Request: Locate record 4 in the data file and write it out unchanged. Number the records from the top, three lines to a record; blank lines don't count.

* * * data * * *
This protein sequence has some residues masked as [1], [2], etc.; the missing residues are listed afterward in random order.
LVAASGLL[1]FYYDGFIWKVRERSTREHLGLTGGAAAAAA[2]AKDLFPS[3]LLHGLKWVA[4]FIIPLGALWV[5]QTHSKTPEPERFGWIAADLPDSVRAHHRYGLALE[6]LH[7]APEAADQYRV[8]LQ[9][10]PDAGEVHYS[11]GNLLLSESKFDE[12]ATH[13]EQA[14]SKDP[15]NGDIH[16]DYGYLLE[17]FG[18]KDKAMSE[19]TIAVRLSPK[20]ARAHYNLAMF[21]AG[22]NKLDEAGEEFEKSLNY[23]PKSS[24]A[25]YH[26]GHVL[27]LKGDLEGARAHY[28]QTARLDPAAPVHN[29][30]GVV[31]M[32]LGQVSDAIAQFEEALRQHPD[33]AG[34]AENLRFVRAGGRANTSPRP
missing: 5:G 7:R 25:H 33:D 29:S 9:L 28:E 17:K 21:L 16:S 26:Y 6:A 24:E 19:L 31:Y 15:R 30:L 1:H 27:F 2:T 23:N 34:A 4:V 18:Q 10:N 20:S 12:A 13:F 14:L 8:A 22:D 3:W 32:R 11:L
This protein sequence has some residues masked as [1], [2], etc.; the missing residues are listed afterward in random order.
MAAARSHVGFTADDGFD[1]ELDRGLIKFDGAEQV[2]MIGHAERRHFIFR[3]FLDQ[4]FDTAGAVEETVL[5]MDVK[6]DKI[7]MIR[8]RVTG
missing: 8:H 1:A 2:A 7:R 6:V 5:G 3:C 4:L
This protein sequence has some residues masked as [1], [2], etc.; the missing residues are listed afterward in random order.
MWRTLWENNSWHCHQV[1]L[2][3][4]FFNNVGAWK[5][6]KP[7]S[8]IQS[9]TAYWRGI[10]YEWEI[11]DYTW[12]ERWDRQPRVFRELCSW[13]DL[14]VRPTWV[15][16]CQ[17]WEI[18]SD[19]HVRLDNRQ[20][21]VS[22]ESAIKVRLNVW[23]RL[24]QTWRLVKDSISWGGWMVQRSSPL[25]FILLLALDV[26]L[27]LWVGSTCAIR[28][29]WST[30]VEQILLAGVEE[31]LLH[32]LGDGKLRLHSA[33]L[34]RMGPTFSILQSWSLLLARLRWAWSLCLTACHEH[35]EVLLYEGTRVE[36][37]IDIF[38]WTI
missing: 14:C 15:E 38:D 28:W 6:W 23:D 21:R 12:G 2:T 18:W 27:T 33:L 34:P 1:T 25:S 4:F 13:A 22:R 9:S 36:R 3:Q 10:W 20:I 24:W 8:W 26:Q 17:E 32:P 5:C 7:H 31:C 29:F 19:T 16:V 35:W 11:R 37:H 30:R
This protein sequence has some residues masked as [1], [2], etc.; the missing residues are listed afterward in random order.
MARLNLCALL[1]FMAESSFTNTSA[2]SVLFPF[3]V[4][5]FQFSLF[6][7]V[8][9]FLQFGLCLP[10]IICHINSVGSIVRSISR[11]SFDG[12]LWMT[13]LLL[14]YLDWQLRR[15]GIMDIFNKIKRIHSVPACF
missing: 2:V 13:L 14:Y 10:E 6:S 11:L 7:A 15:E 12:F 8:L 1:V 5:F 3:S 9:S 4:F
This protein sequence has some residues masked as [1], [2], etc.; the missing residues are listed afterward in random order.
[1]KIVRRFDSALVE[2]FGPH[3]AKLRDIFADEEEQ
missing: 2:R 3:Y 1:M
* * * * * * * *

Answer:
This protein sequence has some residues masked as [1], [2], etc.; the missing residues are listed afterward in random order.
MARLNLCALL[1]FMAESSFTNTSA[2]SVLFPF[3]V[4][5]FQFSLF[6][7]V[8][9]FLQFGLCLP[10]IICHINSVGSIVRSISR[11]SFDG[12]LWMT[13]LLL[14]YLDWQLRR[15]GIMDIFNKIKRIHSVPACF
missing: 2:V 13:L 14:Y 10:E 6:S 11:L 7:A 15:E 12:F 8:L 1:V 5:F 3:S 9:S 4:F